Ever since The Sandworm went bilingual earlier this year and started publishing travel reports in English, it turned out that these articles were quite popular. Not only because I usually write about places that don’t get written about that often, but also because I like to write about things that don’t fall into the usual touristy categories (You can find all the articles under the link „English“, to your right). So in order to move things along here at The Sandworm, I have decided to enlighten you even further and to start publishing English reviews of the concerts I visit.
But before I get to the point, which this time centers around the gig Magnolia Electric Co. played last week in Vienna, I shall warn you in advance what you’re not going to read about in any of the concert reviews I am going to publish. I won’t be able to cite a complete set list, because that’s not why I go and listen to concerts in the first place. I don’t care much whether this song or that one got played and whether it was an older version of the original song, or if the band was actually covering somebody else’s song. Don’t get me wrong, I usually do know a majority of the songs of the bands I will go and see, but what I most care about is whether the music that night was great. Whether the audience had a good time and if able to determine, whether the band enjoyed their gig as well. I won’t know if the bass player was off key, but I’ll tell you if the band was able to transmit something beyond just a tune or a song, whether they were able to convey a certain mood, a specific feeling, whether they were capable of letting you forget for that one evening where you lived and what kind of problems bothered you and whether you went home that night thinking „Wow, what a terrific concert!“. That’s what you’re going to read about here at The Sandworm.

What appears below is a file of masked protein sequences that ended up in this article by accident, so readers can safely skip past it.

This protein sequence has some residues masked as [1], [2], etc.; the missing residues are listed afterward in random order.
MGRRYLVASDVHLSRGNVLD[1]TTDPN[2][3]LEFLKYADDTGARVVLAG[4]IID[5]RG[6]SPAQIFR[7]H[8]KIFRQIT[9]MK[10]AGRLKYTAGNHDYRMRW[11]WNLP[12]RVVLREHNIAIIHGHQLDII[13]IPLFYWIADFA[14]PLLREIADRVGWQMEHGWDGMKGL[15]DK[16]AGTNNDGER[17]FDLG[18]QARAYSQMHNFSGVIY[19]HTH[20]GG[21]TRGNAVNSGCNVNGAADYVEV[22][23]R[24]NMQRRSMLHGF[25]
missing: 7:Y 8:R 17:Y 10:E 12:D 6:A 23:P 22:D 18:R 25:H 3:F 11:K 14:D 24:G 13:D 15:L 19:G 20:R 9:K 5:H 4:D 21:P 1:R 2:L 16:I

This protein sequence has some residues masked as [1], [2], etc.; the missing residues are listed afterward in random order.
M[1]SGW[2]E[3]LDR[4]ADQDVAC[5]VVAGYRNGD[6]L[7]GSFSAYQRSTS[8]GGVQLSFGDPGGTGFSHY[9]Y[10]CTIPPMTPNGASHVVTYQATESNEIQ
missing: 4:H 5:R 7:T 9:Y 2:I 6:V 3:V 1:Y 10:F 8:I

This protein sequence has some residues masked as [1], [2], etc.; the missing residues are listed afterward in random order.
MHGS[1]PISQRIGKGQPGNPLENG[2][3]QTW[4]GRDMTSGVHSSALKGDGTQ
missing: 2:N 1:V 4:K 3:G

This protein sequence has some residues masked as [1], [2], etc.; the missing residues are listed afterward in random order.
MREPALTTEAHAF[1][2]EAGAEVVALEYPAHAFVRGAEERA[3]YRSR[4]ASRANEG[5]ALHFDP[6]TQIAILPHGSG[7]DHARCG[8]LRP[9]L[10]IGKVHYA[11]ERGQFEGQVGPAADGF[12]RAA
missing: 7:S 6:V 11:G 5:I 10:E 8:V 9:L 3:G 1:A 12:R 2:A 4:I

This time it’s all about Magnolia Electric Co., which accomplished every single one of the above outlined criteria that make up a good, a great, concert. The band, a collective of 4 guys and one Jason Molina, who’s the center the band gravitates around and who had had other quite successful musical projects in the past, had been booked for a gig to be played on October 12 2009, at a Viennese venue called WUK. The WUK is one of the mid-sized places in Vienna, holding up to 600 people in its large hall, and actually one of the better concert locations, of which, in my opinion, there aren’t many in Vienna.